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Vitebsk, Government Of

VITEBSK, GOVERNMENT OF, a government of western Russia, with the government of Pskov on the N., Smolensk on the E., Mogilev, Minsk and Vilna on the S., and Courland and Livonia on the W., having an area of 16,978 sq. m. Except on its south-eastern and northern borders, where there are low hills, deeply eroded by the rivers, its surface is mostly flat, or slightly undulating, and more than a million acres are occupied by immense marshes, while there are as many as 2500 small lakes. It is mainly built up of Devonian red sandstones and red clays, but the Carboniferous formations both the Lower, characterized by layers of coal, and the Upper crop out in the east. The whole is covered with Glacial and post-Glacial formations, in which remains of extinct mammals and stone implements are found in large quantities. There are numerous burial-mounds containing bones and iron implements and ornaments. The soil is for the most part unproductive. The W. Dvina rises not far from the north-eastern angle of the government, and flows through it, or along its southern boundary, for 530 m. From its confluence with the Kasplya, i.e. for more than 450 m., it is navigable; and, through a tributary, the Ulyanka, it^ is connected with the Dnieper by the Berezina Canal. Mezha and Kasplya, tributaries of the W. Dvina, are navigable in spring. The climate is relatively mild, the average yearly temperature at the city of Vitebsk being 40 F. (January i6-4; July 64-3). The population was estimated at 1,740,700 in 1906. The government is divided into eleven districts, the chief towns of which are Vitebsk, Drisa, Dvinsk, formerly Diinaburg, Gorodok, Lepel, Lyutsyn, Nevel, Polotsk, Ryezhitsa, Sebezh and Velizh.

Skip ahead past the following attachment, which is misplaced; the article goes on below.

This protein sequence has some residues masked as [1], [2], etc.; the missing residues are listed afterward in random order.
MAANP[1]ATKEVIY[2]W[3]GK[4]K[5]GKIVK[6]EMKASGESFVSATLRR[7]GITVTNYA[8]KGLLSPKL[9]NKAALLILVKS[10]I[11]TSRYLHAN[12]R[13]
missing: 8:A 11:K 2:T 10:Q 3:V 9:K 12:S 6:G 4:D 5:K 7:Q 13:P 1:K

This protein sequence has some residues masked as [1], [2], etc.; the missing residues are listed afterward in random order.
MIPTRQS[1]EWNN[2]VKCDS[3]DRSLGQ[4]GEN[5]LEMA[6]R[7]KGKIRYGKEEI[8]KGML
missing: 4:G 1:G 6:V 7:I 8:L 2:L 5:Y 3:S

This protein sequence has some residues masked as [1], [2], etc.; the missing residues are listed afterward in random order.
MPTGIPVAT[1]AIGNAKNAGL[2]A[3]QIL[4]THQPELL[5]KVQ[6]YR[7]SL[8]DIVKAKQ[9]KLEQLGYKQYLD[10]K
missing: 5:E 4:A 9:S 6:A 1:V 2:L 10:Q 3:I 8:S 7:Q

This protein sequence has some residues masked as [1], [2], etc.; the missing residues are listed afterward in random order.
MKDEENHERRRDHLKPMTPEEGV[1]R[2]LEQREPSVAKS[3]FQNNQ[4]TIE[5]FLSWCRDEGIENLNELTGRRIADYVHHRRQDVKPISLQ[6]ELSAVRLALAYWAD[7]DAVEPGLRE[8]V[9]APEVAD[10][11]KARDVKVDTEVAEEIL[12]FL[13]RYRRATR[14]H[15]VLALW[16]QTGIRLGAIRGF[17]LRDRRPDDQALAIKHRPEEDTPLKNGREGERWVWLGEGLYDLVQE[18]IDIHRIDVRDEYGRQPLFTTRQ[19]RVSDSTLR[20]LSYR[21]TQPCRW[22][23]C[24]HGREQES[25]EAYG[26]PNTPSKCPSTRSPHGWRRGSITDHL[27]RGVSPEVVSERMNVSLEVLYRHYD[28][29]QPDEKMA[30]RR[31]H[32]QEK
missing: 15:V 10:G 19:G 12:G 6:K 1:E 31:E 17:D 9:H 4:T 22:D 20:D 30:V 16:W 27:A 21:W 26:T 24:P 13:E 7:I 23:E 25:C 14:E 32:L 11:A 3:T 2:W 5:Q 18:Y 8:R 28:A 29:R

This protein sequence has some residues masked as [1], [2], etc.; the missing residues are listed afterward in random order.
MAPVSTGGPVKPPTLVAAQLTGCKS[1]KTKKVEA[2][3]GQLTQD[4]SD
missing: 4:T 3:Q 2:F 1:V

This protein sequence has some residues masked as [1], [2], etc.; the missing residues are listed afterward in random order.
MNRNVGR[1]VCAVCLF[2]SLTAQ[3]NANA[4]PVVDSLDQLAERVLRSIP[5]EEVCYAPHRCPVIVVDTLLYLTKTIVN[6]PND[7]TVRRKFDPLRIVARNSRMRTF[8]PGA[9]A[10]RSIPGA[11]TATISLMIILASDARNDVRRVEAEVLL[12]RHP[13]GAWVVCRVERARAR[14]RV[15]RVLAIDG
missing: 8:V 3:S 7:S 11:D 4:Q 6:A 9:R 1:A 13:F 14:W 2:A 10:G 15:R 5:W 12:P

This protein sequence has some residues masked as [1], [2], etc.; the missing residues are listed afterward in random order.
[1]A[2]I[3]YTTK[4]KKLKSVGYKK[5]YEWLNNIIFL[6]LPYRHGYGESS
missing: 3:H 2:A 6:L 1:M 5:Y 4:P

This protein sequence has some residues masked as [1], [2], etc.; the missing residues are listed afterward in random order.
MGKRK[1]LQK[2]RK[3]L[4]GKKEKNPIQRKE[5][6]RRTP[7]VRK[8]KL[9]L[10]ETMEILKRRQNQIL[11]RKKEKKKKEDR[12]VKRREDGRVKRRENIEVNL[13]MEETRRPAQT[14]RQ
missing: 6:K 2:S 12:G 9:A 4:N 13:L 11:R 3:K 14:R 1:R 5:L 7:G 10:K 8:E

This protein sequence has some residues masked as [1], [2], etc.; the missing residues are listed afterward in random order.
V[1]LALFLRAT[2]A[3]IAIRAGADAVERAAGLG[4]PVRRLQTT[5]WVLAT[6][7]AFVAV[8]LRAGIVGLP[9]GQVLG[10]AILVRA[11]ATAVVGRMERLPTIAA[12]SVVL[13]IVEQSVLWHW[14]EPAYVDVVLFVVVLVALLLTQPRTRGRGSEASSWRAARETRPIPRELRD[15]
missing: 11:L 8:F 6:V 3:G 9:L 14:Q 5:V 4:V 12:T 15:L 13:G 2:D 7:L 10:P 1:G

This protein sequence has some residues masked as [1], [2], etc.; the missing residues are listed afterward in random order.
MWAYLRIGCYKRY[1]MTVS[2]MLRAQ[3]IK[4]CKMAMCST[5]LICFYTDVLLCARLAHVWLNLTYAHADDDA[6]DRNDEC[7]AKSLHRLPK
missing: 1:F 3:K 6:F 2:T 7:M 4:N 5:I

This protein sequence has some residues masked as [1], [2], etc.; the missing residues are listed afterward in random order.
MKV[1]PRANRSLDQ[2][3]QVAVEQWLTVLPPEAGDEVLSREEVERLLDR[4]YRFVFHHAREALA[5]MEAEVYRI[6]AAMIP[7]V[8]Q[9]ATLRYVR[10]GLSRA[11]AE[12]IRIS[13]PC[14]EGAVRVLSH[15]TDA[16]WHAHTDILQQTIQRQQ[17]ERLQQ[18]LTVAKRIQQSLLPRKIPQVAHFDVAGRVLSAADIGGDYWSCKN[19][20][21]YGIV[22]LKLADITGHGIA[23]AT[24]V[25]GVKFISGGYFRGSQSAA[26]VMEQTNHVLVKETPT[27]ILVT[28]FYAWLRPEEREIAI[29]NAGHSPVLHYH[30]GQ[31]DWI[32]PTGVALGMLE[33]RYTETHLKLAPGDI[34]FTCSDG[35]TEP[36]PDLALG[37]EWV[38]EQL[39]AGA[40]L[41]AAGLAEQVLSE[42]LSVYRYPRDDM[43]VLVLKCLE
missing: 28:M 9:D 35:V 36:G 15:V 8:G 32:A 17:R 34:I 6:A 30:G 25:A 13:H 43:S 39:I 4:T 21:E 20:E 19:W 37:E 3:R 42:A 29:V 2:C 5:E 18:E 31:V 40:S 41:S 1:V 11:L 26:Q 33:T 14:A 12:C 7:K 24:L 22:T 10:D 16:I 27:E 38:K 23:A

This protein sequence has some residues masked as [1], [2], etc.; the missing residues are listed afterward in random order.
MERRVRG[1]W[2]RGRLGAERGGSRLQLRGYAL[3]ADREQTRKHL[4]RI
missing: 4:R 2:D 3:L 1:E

Note - this article incorporates content from Encyclopaedia Britannica, Eleventh Edition, (1910-1911)

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